Understanding Risk Factors and Symptoms of Carpal Tunnel Syndrome

Carpal Tunnel Syndrome (CTS) is a common neurological disorder that occurs due to compression of the median nerve in the carpal tunnel at the wrist. This condition is the most common mononeuropathy resulting from nerve compression in the upper limb. Risk factors that can cause Carpal Tunnel Syndrome include exposure to vibration, assembly work, food processing and factory labor, industrial, textile and computer users. CTS can usually be caused by trauma, dislocation/fracture, repetitive tapping and flexion/extension movements, infection, metabolic disorders, endocrine, neoplasms, degenerative diseases, inflammation, etc.

The occurrence of CTS is due to increased pressure on the wrist tunnel, which causes entrapment and compression of the median nerve. This condition causes disruption in the microvascular structure of the nerve due to reduced blood flow to the median nerve. This can cause swelling and lack of oxygenation (hypoxia) which results in degeneration of axons and the median nerve. To diagnose CTS, doctor usually takes a medical history and performs a physical examination. Doctors may also recommend electrodiagnostic testing of the median nerve. The electrodiagnostic examination will stimulate the muscles and nerves in the patient's wrist to determine if there are any physiological abnormalities.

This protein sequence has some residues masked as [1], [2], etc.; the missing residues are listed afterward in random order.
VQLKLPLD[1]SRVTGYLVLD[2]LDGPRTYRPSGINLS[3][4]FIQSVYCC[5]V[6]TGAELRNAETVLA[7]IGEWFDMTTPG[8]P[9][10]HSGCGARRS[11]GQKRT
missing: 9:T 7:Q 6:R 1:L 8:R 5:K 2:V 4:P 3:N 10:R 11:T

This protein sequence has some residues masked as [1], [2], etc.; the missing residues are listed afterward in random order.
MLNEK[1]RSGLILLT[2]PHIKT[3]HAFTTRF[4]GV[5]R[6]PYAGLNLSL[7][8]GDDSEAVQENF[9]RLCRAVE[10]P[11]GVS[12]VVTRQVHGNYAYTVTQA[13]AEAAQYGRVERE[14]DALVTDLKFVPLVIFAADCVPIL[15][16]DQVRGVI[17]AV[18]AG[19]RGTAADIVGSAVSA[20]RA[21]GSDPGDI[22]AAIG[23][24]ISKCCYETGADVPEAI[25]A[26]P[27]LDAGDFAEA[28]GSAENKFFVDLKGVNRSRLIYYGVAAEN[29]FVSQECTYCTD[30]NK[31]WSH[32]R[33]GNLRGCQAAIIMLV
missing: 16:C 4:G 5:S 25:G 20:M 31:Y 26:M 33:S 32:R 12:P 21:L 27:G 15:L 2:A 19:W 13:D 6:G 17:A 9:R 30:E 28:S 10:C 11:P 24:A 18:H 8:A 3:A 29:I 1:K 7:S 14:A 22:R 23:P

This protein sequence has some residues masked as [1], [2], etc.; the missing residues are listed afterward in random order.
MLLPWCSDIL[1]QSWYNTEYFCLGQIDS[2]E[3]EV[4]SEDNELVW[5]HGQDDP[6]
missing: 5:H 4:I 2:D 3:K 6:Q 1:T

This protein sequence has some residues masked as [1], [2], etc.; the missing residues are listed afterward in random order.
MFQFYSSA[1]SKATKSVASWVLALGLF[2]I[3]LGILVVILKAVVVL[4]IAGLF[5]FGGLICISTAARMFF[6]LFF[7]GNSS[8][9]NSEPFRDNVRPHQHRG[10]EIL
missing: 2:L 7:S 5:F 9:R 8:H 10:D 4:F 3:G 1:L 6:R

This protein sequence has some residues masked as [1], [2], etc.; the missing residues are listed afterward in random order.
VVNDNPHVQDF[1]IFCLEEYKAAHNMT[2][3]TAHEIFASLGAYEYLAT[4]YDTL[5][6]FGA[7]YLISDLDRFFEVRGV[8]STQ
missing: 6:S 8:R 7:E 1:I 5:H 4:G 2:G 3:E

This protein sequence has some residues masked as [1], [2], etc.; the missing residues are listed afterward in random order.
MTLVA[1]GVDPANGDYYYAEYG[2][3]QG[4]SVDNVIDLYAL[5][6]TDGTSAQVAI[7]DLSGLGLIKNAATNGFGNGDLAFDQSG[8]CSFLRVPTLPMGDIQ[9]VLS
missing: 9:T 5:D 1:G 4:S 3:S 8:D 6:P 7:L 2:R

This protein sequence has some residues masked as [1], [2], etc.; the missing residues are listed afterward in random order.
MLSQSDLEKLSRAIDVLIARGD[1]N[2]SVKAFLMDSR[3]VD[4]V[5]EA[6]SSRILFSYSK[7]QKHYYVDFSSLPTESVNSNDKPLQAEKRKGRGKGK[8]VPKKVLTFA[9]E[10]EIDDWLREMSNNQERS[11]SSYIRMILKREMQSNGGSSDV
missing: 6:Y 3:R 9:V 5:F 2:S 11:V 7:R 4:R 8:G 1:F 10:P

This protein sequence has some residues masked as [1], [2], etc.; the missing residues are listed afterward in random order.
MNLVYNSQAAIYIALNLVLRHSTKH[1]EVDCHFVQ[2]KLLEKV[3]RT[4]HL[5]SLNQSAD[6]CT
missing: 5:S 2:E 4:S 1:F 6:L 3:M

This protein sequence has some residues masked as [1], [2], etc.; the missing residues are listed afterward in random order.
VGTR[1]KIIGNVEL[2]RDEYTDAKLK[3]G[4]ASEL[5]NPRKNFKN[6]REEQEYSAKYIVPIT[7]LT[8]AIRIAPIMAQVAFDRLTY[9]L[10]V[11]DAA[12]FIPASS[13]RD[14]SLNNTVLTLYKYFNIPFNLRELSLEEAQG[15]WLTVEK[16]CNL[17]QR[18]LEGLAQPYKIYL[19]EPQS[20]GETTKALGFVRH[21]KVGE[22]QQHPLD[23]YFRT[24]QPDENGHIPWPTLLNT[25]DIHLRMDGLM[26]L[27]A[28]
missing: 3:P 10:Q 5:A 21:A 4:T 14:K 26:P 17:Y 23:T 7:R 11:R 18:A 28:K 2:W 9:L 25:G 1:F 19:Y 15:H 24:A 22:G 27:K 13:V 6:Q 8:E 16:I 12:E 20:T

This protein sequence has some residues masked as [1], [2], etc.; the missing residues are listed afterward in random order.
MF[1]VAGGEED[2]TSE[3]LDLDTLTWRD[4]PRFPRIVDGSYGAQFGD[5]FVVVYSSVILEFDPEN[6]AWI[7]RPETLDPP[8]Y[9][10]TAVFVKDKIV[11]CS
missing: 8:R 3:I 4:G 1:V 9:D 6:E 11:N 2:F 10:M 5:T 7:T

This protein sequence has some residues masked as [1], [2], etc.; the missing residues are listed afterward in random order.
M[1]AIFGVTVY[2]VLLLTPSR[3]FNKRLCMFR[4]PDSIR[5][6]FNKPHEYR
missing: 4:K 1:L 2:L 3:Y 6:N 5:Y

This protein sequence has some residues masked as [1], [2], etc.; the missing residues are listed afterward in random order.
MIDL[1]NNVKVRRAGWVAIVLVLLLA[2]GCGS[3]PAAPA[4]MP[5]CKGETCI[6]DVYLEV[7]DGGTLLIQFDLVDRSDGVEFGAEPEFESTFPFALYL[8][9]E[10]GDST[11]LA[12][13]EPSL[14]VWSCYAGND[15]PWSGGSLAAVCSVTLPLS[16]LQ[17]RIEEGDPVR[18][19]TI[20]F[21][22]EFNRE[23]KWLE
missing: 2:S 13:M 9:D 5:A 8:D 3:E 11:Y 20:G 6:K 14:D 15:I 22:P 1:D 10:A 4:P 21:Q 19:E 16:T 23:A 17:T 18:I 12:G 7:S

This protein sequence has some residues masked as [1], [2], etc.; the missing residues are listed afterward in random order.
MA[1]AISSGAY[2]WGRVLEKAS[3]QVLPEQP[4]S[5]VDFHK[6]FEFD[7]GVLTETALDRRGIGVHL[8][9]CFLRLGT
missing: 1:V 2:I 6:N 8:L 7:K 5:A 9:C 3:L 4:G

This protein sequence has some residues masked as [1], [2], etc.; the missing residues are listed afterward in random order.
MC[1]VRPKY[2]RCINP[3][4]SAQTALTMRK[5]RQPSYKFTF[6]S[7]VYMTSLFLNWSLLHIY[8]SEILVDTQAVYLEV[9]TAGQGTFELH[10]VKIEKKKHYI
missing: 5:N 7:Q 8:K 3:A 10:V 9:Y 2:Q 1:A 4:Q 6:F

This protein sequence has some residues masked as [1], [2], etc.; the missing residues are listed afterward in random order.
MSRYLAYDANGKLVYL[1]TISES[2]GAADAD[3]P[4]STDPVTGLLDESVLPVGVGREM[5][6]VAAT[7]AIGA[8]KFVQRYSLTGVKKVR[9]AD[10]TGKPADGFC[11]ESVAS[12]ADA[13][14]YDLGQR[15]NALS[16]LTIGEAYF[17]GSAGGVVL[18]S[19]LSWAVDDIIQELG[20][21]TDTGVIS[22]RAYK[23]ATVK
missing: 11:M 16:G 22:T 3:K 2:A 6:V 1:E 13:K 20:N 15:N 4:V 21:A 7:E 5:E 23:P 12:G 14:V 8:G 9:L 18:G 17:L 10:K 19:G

Clinical symptoms of CTS include numbness and paresthesia in digits I, II, III, and half of digit IV. The initial symptoms usually occur when the patient wakes up at night with numbness or pain in these fingers. Pain occurs during activities that position the wrist in excessive flexion or extension or with excessive repetitive movements. Symptoms decrease with shaking of the hand. In more advanced stage, numbness is constantly felt and motor disorders are more apparent with complaints of weakness, resulting in frequent dropping of held objects. Therefore, if you have symptoms of Carpal Tunnel Syndrome that particularly interfere with your daily activities, consult a doctor immediately.